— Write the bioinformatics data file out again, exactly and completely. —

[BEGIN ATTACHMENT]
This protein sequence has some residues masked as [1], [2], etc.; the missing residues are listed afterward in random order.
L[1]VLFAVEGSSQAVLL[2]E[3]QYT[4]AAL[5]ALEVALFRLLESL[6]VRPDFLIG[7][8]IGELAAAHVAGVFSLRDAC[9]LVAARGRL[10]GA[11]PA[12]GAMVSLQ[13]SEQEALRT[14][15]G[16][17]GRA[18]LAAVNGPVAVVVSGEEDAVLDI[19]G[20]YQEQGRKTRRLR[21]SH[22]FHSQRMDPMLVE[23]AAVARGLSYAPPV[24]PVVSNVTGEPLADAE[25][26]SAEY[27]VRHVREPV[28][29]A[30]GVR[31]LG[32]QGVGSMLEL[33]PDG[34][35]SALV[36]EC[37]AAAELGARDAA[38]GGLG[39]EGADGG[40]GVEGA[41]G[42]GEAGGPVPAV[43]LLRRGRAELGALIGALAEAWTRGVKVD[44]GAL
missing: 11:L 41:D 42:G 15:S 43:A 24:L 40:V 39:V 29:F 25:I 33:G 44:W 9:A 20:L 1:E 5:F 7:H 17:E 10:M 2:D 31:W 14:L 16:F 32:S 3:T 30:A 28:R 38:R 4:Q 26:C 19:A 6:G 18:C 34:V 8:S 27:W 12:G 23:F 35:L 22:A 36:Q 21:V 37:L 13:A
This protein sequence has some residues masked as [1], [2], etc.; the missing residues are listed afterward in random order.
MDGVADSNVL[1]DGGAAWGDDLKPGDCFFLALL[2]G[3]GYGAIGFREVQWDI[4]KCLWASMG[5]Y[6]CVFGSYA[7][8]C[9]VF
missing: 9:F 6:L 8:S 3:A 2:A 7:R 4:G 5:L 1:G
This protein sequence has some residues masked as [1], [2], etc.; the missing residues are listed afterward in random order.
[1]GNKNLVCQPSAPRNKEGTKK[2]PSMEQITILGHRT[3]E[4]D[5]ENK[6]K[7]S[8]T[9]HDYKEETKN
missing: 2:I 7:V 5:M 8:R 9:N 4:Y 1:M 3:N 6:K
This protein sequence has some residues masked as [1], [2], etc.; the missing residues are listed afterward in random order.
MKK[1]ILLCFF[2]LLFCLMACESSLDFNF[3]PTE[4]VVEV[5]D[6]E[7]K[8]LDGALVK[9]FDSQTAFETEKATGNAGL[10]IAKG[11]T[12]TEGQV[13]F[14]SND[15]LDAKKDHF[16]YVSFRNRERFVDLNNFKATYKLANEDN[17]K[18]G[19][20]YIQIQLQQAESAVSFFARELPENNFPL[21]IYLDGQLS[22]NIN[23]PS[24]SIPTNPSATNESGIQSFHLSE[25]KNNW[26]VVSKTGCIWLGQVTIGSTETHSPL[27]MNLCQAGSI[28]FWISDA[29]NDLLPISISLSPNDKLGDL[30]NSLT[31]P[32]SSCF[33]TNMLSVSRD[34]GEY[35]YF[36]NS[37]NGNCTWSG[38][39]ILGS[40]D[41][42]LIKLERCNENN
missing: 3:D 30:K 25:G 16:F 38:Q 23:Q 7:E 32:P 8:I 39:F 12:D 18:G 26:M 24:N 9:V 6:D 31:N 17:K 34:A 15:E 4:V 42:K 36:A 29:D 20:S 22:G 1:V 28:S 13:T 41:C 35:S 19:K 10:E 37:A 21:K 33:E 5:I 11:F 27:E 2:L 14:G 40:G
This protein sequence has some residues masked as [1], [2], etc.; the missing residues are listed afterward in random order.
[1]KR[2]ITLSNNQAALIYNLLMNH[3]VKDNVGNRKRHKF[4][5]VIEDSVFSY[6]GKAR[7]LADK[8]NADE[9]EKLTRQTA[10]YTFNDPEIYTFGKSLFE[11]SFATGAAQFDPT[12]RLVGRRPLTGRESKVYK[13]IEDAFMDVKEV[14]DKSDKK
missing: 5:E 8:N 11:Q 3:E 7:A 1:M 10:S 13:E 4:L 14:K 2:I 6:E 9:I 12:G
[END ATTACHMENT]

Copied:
This protein sequence has some residues masked as [1], [2], etc.; the missing residues are listed afterward in random order.
L[1]VLFAVEGSSQAVLL[2]E[3]QYT[4]AAL[5]ALEVALFRLLESL[6]VRPDFLIG[7][8]IGELAAAHVAGVFSLRDAC[9]LVAARGRL[10]GA[11]PA[12]GAMVSLQ[13]SEQEALRT[14][15]G[16][17]GRA[18]LAAVNGPVAVVVSGEEDAVLDI[19]G[20]YQEQGRKTRRLR[21]SH[22]FHSQRMDPMLVE[23]AAVARGLSYAPPV[24]PVVSNVTGEPLADAE[25][26]SAEY[27]VRHVREPV[28][29]A[30]GVR[31]LG[32]QGVGSMLEL[33]PDG[34][35]SALV[36]EC[37]AAAELGARDAA[38]GGLG[39]EGADGG[40]GVEGA[41]G[42]GEAGGPVPAV[43]LLRRGRAELGALIGALAEAWTRGVKVD[44]GAL
missing: 11:L 41:D 42:G 15:S 43:A 24:L 40:V 39:V 29:F 25:I 33:G 44:W 9:A 20:L 1:E 5:F 7:H 17:E 10:M 2:D 31:W 14:L 16:F 32:S 3:T 30:A 28:R 38:R 4:Q 26:C 19:A 6:G 18:C 34:V 8:S 27:W 12:G 23:F 35:L 22:A 36:Q 21:V 37:L 13:A
This protein sequence has some residues masked as [1], [2], etc.; the missing residues are listed afterward in random order.
MDGVADSNVL[1]DGGAAWGDDLKPGDCFFLALL[2]G[3]GYGAIGFREVQWDI[4]KCLWASMG[5]Y[6]CVFGSYA[7][8]C[9]VF
missing: 9:F 6:L 8:S 3:A 2:A 7:R 4:G 5:L 1:G
This protein sequence has some residues masked as [1], [2], etc.; the missing residues are listed afterward in random order.
[1]GNKNLVCQPSAPRNKEGTKK[2]PSMEQITILGHRT[3]E[4]D[5]ENK[6]K[7]S[8]T[9]HDYKEETKN
missing: 2:I 7:V 5:M 8:R 9:N 4:Y 1:M 3:N 6:K
This protein sequence has some residues masked as [1], [2], etc.; the missing residues are listed afterward in random order.
MKK[1]ILLCFF[2]LLFCLMACESSLDFNF[3]PTE[4]VVEV[5]D[6]E[7]K[8]LDGALVK[9]FDSQTAFETEKATGNAGL[10]IAKG[11]T[12]TEGQV[13]F[14]SND[15]LDAKKDHF[16]YVSFRNRERFVDLNNFKATYKLANEDN[17]K[18]G[19][20]YIQIQLQQAESAVSFFARELPENNFPL[21]IYLDGQLS[22]NIN[23]PS[24]SIPTNPSATNESGIQSFHLSE[25]KNNW[26]VVSKTGCIWLGQVTIGSTETHSPL[27]MNLCQAGSI[28]FWISDA[29]NDLLPISISLSPNDKLGDL[30]NSLT[31]P[32]SSCF[33]TNMLSVSRD[34]GEY[35]YF[36]NS[37]NGNCTWSG[38][39]ILGS[40]D[41][42]LIKLERCNENN
missing: 3:D 30:K 25:G 16:F 38:Q 23:Q 7:E 32:P 8:I 39:F 12:D 18:G 26:M 24:N 9:V 6:D 31:N 17:K 34:A 15:E 4:V 42:K 36:A 29:D 20:S 22:G 1:V 28:S 13:T 41:C 35:S 19:K 10:E 37:A 21:K 33:E 5:I 11:F 27:E 2:L 14:G 40:G
This protein sequence has some residues masked as [1], [2], etc.; the missing residues are listed afterward in random order.
[1]KR[2]ITLSNNQAALIYNLLMNH[3]VKDNVGNRKRHKF[4][5]VIEDSVFSY[6]GKAR[7]LADK[8]NADE[9]EKLTRQTA[10]YTFNDPEIYTFGKSLFE[11]SFATGAAQFDPT[12]RLVGRRPLTGRESKVYK[13]IEDAFMDVKEV[14]DKSDKK
missing: 5:E 8:N 11:Q 3:E 7:A 1:M 10:S 13:E 4:L 14:K 2:I 6:E 9:I 12:G